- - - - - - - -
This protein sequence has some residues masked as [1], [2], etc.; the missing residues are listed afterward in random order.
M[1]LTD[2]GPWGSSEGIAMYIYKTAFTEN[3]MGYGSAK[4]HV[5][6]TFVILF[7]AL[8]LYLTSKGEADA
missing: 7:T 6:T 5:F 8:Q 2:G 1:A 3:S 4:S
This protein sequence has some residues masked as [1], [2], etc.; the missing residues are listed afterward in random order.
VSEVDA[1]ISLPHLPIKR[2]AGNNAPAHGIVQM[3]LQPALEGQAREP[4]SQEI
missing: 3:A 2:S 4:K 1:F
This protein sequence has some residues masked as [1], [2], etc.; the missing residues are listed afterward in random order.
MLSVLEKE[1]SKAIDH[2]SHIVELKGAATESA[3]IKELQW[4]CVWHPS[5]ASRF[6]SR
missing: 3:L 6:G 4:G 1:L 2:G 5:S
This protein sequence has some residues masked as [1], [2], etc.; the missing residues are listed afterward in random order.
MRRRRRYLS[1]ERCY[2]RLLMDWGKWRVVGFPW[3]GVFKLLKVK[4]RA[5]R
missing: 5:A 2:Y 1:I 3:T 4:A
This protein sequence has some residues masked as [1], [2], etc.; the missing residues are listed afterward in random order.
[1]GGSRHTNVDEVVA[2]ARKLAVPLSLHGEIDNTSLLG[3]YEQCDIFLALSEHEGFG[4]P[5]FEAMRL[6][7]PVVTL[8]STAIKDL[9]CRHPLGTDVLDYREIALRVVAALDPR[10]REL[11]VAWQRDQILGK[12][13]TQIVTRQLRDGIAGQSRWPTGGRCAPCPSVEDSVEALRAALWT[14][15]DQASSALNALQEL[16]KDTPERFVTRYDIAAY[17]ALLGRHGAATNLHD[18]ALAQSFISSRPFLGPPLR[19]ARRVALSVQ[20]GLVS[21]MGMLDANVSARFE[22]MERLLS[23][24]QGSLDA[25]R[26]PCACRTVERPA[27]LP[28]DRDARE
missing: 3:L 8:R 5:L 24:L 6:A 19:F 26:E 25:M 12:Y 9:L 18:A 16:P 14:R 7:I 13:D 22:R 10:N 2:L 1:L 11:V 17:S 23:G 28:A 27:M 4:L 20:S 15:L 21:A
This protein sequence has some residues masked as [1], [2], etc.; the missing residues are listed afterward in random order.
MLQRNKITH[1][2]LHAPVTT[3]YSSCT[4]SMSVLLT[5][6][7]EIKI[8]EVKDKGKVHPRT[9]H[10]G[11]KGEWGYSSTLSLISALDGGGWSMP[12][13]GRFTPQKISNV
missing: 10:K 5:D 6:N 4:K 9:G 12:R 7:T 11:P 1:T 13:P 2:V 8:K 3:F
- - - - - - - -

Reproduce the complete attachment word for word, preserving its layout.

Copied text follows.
This protein sequence has some residues masked as [1], [2], etc.; the missing residues are listed afterward in random order.
M[1]LTD[2]GPWGSSEGIAMYIYKTAFTEN[3]MGYGSAK[4]HV[5][6]TFVILF[7]AL[8]LYLTSKGEADA
missing: 7:T 6:T 5:F 8:Q 2:G 1:A 3:S 4:S
This protein sequence has some residues masked as [1], [2], etc.; the missing residues are listed afterward in random order.
VSEVDA[1]ISLPHLPIKR[2]AGNNAPAHGIVQM[3]LQPALEGQAREP[4]SQEI
missing: 3:A 2:S 4:K 1:F
This protein sequence has some residues masked as [1], [2], etc.; the missing residues are listed afterward in random order.
MLSVLEKE[1]SKAIDH[2]SHIVELKGAATESA[3]IKELQW[4]CVWHPS[5]ASRF[6]SR
missing: 3:L 6:G 4:G 1:L 2:G 5:S
This protein sequence has some residues masked as [1], [2], etc.; the missing residues are listed afterward in random order.
MRRRRRYLS[1]ERCY[2]RLLMDWGKWRVVGFPW[3]GVFKLLKVK[4]RA[5]R
missing: 5:A 2:Y 1:I 3:T 4:A
This protein sequence has some residues masked as [1], [2], etc.; the missing residues are listed afterward in random order.
[1]GGSRHTNVDEVVA[2]ARKLAVPLSLHGEIDNTSLLG[3]YEQCDIFLALSEHEGFG[4]P[5]FEAMRL[6][7]PVVTL[8]STAIKDL[9]CRHPLGTDVLDYREIALRVVAALDPR[10]REL[11]VAWQRDQILGK[12][13]TQIVTRQLRDGIAGQSRWPTGGRCAPCPSVEDSVEALRAALWT[14][15]DQASSALNALQEL[16]KDTPERFVTRYDIAAY[17]ALLGRHGAATNLHD[18]ALAQSFISSRPFLGPPLR[19]ARRVALSVQ[20]GLVS[21]MGMLDANVSARFE[22]MERLLS[23][24]QGSLDA[25]R[26]PCACRTVERPA[27]LP[28]DRDARE
missing: 3:L 8:R 5:L 24:L 6:A 19:F 26:E 25:M 12:Y 9:L 18:A 16:P 14:R 7:I 13:D 22:R 10:N 2:L 1:L 11:V 17:S 23:G 28:A 27:M 4:L 20:S 15:L 21:A
This protein sequence has some residues masked as [1], [2], etc.; the missing residues are listed afterward in random order.
MLQRNKITH[1][2]LHAPVTT[3]YSSCT[4]SMSVLLT[5][6][7]EIKI[8]EVKDKGKVHPRT[9]H[10]G[11]KGEWGYSSTLSLISALDGGGWSMP[12][13]GRFTPQKISNV
missing: 10:K 5:D 6:N 4:K 9:G 12:R 7:T 11:P 1:T 13:P 2:V 8:K 3:F